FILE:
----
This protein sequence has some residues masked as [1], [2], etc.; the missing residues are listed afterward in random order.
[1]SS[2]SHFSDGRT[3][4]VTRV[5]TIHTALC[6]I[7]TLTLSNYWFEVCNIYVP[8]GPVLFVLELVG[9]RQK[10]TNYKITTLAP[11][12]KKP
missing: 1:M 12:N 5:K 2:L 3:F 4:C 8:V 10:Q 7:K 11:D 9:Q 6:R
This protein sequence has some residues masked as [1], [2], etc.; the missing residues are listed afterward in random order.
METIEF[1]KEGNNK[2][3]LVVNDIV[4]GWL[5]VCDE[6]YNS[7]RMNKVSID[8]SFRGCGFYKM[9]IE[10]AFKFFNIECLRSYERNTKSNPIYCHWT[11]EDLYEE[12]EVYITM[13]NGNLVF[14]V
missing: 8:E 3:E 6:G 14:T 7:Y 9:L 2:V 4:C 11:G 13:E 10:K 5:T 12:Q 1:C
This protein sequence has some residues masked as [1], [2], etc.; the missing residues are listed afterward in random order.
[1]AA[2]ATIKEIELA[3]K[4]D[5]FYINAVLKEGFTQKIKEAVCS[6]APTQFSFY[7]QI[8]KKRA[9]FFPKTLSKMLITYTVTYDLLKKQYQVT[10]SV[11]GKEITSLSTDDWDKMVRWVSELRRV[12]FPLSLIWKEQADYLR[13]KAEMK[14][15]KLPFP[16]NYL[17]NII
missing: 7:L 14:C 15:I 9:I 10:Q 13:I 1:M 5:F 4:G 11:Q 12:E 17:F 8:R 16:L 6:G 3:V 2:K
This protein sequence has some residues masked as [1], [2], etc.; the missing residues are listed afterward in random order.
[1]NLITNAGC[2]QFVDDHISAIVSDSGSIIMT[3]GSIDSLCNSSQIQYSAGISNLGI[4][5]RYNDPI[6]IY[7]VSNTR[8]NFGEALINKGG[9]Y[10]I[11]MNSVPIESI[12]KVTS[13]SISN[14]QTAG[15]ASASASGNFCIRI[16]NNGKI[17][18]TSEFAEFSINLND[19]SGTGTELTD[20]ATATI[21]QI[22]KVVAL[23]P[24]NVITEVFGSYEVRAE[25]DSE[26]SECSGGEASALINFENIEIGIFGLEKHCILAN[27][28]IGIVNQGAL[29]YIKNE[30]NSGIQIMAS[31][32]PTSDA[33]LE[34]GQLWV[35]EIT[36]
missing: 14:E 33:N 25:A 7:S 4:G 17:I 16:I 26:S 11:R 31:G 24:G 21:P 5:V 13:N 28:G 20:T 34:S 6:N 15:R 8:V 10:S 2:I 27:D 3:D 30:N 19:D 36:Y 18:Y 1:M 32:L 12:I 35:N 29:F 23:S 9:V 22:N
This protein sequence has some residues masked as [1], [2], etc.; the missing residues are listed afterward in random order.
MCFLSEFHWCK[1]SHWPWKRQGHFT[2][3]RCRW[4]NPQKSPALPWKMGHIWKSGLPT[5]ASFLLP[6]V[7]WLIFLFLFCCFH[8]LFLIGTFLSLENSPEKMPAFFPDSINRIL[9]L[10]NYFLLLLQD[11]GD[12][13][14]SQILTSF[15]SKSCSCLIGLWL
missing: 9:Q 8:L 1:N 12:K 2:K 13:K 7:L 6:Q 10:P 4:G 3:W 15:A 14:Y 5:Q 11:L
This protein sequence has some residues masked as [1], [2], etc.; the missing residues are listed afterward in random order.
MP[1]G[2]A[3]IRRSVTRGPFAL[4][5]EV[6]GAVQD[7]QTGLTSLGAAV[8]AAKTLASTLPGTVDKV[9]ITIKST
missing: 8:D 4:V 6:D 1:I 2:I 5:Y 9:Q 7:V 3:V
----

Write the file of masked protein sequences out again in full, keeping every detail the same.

This protein sequence has some residues masked as [1], [2], etc.; the missing residues are listed afterward in random order.
[1]SS[2]SHFSDGRT[3][4]VTRV[5]TIHTALC[6]I[7]TLTLSNYWFEVCNIYVP[8]GPVLFVLELVG[9]RQK[10]TNYKITTLAP[11][12]KKP
missing: 1:M 12:N 5:K 2:L 3:F 4:C 8:V 10:Q 7:K 11:D 9:Q 6:R
This protein sequence has some residues masked as [1], [2], etc.; the missing residues are listed afterward in random order.
METIEF[1]KEGNNK[2][3]LVVNDIV[4]GWL[5]VCDE[6]YNS[7]RMNKVSID[8]SFRGCGFYKM[9]IE[10]AFKFFNIECLRSYERNTKSNPIYCHWT[11]EDLYEE[12]EVYITM[13]NGNLVF[14]V
missing: 8:E 3:E 6:G 14:T 7:Y 9:L 2:V 4:C 11:G 13:E 10:K 5:T 12:Q 1:C
This protein sequence has some residues masked as [1], [2], etc.; the missing residues are listed afterward in random order.
[1]AA[2]ATIKEIELA[3]K[4]D[5]FYINAVLKEGFTQKIKEAVCS[6]APTQFSFY[7]QI[8]KKRA[9]FFPKTLSKMLITYTVTYDLLKKQYQVT[10]SV[11]GKEITSLSTDDWDKMVRWVSELRRV[12]FPLSLIWKEQADYLR[13]KAEMK[14][15]KLPFP[16]NYL[17]NII
missing: 7:L 14:C 15:I 9:I 10:Q 13:I 1:M 5:F 4:G 11:Q 12:E 17:F 8:R 16:L 6:G 3:V 2:K
This protein sequence has some residues masked as [1], [2], etc.; the missing residues are listed afterward in random order.
[1]NLITNAGC[2]QFVDDHISAIVSDSGSIIMT[3]GSIDSLCNSSQIQYSAGISNLGI[4][5]RYNDPI[6]IY[7]VSNTR[8]NFGEALINKGG[9]Y[10]I[11]MNSVPIESI[12]KVTS[13]SISN[14]QTAG[15]ASASASGNFCIRI[16]NNGKI[17][18]TSEFAEFSINLND[19]SGTGTELTD[20]ATATI[21]QI[22]KVVAL[23]P[24]NVITEVFGSYEVRAE[25]DSE[26]SECSGGEASALINFENIEIGIFGLEKHCILAN[27][28]IGIVNQGAL[29]YIKNE[30]NSGIQIMAS[31][32]PTSDA[33]LE[34]GQLWV[35]EIT[36]
missing: 14:E 33:N 25:A 7:S 4:G 17:I 16:I 26:S 11:R 31:G 24:G 21:P 5:V 13:N 28:G 20:T 34:S 6:N 15:R 8:V 10:S 2:I 27:D 3:D 30:N 19:D 36:Y 18:Y 1:M 32:L 12:I 35:N 29:F 23:S 9:V 22:N
This protein sequence has some residues masked as [1], [2], etc.; the missing residues are listed afterward in random order.
MCFLSEFHWCK[1]SHWPWKRQGHFT[2][3]RCRW[4]NPQKSPALPWKMGHIWKSGLPT[5]ASFLLP[6]V[7]WLIFLFLFCCFH[8]LFLIGTFLSLENSPEKMPAFFPDSINRIL[9]L[10]NYFLLLLQD[11]GD[12][13][14]SQILTSF[15]SKSCSCLIGLWL
missing: 9:Q 8:L 1:N 12:K 2:K 13:K 7:L 6:Q 10:P 4:G 3:W 15:A 14:Y 5:Q 11:L
This protein sequence has some residues masked as [1], [2], etc.; the missing residues are listed afterward in random order.
MP[1]G[2]A[3]IRRSVTRGPFAL[4][5]EV[6]GAVQD[7]QTGLTSLGAAV[8]AAKTLASTLPGTVDKV[9]ITIKST
missing: 8:D 4:V 6:D 1:I 2:I 5:Y 9:Q 7:V 3:V